Epilepsy – The Reality
Epilepsy is more common than most people realize. In the general population, approximately one person in a hundred has epilepsy. Although epilepsy is often considered a disorder of childhood, it can begin at any age, and in some people, it persists from childhood to old age. Epilepsy can affect people of all ages and all nationalities. The causes of epilepsy vary according to the age of the onset of epilepsy.
Diagnosis of Epilepsy
The rate of newly diagnosed epilepsy is higher in elderly people than in middle-aged adults. The elderly are more sensitive than younger people to a variety of mental, physical, and environmental stressors. They are also more likely to develop many medical, neurological, and psychiatric disorders, some of which can make seizures more likely to occur. Such disorders include metabolic changes such as very high or very low blood sugar, very low sodium levels, and endocrine disorders (for example, diabetes, thyroid or parathyroid disorders).
Epilepsy – A Caregiver’s Perspective
Caring for a person with epilepsy requires knowledge on a variety of topics. For example, it is important that you know the type of seizure the person you are caring for has so that you are knowledgeable on the proper first aid for that seizure. It is also important that you understand the treatments they are receiving and are aware of the other treatment options. The support and care of a caregiver can be invaluable in helping the individual to make informed decisions, to maintain a positive attitude, to adhere to medical advice, and to live a full and rewarding life.
Caregivers can be of great assistance in managing seizures and in ensuring the safety of the individual during and after the seizure. Most seizures last from seconds to minutes. This period results in the person temporarily experiencing fatigue, confusion, and/or a headache. Often the person will want to sleep. Talking reassuringly and staying with the person until he or she is re-oriented is important.
Promoting Well -Being
A person who has been diagnosed with epilepsy may experience a range of emotions such as anger, frustration, and depression. Concern for the future and negative responses from friends and family can leave a person feeling vulnerable and alone. Depression is more common in individuals with epilepsy than it is in the general population. This could be due to psychosocial factors, the seizures themselves, and/or to seizure medication. As a caregiver, it is important to realize that mood changes can be a side effect of seizure medication or that a person who is distressed or is experiencing isolation may act out negatively as the result of frustration or anger. Being patient, encouraging the person to talk about his or her feelings with someone, and recording behavior changes to provide to the doctor, are all helpful ways to promote well-being. If a person with epilepsy seems uncharacteristically depressed, encourage a visit to the doctor to discuss these feelings. The doctor may make adjustments in the seizure medication in order to determine whether these issues are due to medication side effects.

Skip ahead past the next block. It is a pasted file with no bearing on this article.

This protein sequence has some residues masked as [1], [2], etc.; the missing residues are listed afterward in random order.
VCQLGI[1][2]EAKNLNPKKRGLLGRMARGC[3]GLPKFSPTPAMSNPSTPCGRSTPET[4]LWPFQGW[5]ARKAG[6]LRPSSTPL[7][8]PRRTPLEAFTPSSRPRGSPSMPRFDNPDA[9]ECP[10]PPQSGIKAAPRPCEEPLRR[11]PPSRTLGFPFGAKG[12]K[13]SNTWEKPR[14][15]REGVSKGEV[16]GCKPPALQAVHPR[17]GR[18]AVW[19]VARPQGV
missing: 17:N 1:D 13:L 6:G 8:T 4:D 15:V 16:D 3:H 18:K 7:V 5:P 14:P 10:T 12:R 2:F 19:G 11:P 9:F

Working With the Health Care Team
Caregivers can assist the individual in complying with medical direction and can be actively involved in communicating with health care professionals
Monitoring Epilepsy Seizure Triggers
While some people are not able to identify specific events or circumstances that affect seizures, others are able to recognize definite seizure triggers. It is useful to monitor seizure triggers so that seizures can be avoided. Caregivers can assist an individual with epilepsy by helping to assess what triggers seizures and by helping the individual to avoid them.
Some common seizure triggers include:
- Forgetting to take prescribed seizure medication
- Lack of sleep
- Missing meals
- Stress, excitement, emotional upset
People with epilepsy can participate in most recreational activities and sports. These activities can enhance well-being and maintain health. There is some evidence that regular exercise may improve seizure control. Some activities are considered too dangerous and others pose some risk due to the possibility of head injury. Participation in recreational activities and sports should be discussed with the doctor.
Supporting the Person within the community
Caregivers can also facilitate the development of a support system for the individual within the community that involves family, friends, neighbors, and professionals.
Disclaimer: The above information has been prepared by a qualified medical professional and may not represent the practices followed universally. The suggestions listed in this article constitute relatively common advice given to patients, and since every patient is different, you are advised to consult your physician, if in doubt, before acting upon this information. Lupin Limited has only facilitated the distribution of this information to you in the interest of patient education and welfare.